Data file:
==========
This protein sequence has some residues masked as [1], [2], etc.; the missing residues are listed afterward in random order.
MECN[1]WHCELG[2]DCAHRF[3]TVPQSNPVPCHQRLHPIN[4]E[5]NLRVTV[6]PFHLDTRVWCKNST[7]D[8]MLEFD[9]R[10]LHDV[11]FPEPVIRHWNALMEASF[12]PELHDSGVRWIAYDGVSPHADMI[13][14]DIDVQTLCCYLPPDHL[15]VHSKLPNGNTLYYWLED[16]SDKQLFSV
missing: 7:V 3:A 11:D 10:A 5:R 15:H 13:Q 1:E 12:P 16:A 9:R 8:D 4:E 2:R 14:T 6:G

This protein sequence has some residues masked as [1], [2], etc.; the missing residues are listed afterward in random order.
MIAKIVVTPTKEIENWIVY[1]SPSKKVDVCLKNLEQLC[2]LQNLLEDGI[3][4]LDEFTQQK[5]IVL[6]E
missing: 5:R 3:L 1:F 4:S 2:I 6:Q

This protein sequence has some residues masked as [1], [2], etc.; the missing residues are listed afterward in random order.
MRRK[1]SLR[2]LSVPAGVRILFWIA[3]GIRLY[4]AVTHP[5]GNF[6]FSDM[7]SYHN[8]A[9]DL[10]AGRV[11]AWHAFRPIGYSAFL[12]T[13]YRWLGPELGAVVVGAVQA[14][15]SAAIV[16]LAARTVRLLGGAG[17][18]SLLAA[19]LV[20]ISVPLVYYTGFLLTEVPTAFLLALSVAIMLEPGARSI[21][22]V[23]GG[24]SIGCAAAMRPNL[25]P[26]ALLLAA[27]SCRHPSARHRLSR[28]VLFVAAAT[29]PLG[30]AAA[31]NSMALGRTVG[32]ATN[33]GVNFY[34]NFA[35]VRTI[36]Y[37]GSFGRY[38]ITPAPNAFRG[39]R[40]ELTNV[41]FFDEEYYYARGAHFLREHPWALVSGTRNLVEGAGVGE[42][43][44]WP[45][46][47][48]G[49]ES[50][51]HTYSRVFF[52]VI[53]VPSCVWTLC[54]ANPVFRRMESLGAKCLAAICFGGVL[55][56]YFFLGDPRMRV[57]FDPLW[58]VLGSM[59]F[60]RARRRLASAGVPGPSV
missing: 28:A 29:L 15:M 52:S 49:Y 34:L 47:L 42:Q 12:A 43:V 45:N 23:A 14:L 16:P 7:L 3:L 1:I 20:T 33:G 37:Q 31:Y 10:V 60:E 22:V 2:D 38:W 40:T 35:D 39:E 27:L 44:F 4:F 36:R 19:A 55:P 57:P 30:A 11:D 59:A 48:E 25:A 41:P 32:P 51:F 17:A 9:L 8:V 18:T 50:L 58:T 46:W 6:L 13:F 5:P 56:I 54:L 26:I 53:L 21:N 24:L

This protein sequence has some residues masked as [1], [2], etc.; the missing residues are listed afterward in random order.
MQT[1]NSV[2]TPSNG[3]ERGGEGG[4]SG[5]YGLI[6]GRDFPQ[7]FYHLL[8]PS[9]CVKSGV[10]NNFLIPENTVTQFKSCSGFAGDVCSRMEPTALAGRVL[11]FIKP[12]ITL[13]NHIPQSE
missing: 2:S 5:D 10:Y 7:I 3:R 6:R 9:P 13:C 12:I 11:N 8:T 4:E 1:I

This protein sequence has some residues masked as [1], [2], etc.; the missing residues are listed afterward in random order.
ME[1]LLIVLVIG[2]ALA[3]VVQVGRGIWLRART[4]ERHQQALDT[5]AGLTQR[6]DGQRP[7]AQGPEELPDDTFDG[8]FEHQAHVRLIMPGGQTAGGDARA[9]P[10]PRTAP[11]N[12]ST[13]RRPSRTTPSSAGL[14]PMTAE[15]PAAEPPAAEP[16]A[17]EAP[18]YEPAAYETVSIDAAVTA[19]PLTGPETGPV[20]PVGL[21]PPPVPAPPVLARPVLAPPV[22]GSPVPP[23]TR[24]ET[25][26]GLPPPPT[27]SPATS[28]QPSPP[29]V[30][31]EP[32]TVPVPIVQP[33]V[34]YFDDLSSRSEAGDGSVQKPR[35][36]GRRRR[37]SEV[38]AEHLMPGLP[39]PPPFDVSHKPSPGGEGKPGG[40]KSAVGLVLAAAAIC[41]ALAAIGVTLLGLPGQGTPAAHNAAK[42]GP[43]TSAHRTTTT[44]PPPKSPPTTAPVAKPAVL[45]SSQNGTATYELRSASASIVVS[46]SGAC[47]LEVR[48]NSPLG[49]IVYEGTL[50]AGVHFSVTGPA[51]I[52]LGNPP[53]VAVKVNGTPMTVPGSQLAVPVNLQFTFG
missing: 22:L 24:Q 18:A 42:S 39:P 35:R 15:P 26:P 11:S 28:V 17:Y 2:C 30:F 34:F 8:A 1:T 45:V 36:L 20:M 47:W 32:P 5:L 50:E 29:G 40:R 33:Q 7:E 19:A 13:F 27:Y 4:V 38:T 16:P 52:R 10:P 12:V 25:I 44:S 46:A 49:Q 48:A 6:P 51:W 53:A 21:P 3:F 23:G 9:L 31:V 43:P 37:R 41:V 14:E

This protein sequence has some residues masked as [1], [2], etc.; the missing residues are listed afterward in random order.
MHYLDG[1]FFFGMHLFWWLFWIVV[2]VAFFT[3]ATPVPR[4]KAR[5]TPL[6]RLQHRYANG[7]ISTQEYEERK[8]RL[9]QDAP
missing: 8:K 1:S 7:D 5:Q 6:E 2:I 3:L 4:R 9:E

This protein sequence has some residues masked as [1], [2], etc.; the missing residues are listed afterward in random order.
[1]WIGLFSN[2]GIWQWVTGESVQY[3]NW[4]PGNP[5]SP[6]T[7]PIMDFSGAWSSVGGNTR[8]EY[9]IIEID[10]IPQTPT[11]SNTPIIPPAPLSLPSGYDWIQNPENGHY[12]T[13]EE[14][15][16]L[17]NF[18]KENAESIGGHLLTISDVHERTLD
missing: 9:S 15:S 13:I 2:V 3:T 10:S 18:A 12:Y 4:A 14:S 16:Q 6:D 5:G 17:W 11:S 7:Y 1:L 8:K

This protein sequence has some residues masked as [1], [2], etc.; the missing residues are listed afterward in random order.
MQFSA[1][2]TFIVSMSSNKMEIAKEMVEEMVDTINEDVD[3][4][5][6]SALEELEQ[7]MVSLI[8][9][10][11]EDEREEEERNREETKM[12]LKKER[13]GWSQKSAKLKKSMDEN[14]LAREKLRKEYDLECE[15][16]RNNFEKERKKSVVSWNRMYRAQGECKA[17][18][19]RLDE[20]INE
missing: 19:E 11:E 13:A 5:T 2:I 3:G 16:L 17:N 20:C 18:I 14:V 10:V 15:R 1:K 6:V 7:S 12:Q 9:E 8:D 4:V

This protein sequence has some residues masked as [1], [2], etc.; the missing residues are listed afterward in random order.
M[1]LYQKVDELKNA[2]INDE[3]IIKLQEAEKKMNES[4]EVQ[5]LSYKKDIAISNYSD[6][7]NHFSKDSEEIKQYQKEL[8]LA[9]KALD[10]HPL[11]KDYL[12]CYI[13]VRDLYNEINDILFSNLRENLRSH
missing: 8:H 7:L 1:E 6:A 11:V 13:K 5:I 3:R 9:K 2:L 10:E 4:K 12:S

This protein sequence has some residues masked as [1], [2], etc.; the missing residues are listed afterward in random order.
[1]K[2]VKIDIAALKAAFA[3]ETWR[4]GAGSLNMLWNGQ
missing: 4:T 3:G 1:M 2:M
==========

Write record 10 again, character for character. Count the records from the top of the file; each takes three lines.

This protein sequence has some residues masked as [1], [2], etc.; the missing residues are listed afterward in random order.
[1]K[2]VKIDIAALKAAFA[3]ETWR[4]GAGSLNMLWNGQ
missing: 4:T 3:G 1:M 2:M